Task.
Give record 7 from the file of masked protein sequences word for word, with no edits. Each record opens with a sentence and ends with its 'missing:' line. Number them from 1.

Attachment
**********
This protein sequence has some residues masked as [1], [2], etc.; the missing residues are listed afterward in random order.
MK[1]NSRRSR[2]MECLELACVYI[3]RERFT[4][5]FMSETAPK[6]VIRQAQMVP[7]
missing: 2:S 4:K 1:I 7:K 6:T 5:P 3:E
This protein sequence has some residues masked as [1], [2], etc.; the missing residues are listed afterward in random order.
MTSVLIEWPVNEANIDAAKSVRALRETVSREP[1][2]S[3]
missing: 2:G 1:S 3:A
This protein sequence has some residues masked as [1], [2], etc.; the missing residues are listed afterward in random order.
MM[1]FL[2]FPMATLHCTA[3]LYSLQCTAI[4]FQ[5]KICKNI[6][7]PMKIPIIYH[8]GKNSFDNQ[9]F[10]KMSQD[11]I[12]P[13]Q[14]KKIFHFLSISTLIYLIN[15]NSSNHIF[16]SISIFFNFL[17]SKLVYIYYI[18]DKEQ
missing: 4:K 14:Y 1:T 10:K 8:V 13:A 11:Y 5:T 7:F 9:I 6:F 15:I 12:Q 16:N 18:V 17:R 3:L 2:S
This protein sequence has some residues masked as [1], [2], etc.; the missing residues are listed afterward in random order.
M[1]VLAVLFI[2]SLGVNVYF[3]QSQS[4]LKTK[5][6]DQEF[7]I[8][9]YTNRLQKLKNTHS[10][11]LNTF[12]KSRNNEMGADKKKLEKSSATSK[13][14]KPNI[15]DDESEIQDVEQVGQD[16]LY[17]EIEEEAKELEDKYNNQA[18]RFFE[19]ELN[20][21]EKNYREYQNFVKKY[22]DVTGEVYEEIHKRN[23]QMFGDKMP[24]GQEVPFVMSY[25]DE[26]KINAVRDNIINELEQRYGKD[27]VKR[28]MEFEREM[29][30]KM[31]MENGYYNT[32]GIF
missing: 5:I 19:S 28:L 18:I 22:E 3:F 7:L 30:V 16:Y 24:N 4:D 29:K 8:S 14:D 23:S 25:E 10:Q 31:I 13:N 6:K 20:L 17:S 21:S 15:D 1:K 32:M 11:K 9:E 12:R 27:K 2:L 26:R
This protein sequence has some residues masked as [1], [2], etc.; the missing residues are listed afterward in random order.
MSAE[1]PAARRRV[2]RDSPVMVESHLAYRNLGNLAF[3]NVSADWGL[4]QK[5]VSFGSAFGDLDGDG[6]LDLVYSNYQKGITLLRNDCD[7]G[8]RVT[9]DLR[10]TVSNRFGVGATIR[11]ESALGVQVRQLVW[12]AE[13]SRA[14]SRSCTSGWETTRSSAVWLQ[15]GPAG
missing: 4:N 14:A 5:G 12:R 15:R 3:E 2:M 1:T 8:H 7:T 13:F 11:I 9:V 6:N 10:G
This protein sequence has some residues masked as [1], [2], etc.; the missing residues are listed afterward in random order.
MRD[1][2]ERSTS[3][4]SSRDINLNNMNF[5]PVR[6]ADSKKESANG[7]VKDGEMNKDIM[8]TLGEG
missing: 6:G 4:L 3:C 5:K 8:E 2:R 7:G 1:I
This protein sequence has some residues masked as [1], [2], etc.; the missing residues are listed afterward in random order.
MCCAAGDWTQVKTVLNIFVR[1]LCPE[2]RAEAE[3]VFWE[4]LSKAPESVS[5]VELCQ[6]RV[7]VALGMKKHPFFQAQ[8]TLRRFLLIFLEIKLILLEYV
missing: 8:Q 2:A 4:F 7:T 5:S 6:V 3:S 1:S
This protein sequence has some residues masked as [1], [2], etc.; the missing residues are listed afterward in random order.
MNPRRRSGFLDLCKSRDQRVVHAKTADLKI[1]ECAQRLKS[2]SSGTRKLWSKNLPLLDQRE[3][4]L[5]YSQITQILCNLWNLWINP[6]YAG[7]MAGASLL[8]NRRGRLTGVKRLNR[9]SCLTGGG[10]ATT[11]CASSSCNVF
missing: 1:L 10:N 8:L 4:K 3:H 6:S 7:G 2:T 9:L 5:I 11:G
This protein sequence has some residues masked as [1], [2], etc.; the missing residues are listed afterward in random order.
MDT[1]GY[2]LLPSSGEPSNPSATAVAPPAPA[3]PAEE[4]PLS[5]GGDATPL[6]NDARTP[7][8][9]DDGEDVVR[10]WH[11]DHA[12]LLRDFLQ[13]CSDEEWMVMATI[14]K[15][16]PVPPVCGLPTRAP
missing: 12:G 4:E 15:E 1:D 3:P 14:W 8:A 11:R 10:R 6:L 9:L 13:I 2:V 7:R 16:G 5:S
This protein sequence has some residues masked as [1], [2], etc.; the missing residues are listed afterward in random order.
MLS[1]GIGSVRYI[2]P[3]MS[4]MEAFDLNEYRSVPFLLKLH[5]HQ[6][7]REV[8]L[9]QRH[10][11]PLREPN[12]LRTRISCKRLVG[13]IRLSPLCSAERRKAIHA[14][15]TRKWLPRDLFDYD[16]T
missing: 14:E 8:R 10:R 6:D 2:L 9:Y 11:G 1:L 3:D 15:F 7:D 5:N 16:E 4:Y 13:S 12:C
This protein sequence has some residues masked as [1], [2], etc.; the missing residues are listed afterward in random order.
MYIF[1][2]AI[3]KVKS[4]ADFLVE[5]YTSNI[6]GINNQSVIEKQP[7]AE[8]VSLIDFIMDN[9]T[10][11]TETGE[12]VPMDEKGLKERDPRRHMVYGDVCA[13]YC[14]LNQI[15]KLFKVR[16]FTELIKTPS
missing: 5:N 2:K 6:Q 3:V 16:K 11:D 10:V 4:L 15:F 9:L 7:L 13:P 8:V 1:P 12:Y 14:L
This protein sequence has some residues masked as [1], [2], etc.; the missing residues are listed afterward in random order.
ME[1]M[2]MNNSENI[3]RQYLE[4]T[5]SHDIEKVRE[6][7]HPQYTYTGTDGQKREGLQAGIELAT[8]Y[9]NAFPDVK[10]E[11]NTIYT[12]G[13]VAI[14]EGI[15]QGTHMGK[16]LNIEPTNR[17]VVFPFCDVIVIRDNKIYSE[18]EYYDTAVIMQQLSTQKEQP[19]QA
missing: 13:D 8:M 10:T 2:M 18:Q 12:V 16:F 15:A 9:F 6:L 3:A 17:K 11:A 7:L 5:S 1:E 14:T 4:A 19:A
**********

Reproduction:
This protein sequence has some residues masked as [1], [2], etc.; the missing residues are listed afterward in random order.
MCCAAGDWTQVKTVLNIFVR[1]LCPE[2]RAEAE[3]VFWE[4]LSKAPESVS[5]VELCQ[6]RV[7]VALGMKKHPFFQAQ[8]TLRRFLLIFLEIKLILLEYV
missing: 8:Q 2:A 4:F 7:T 5:S 6:V 3:S 1:S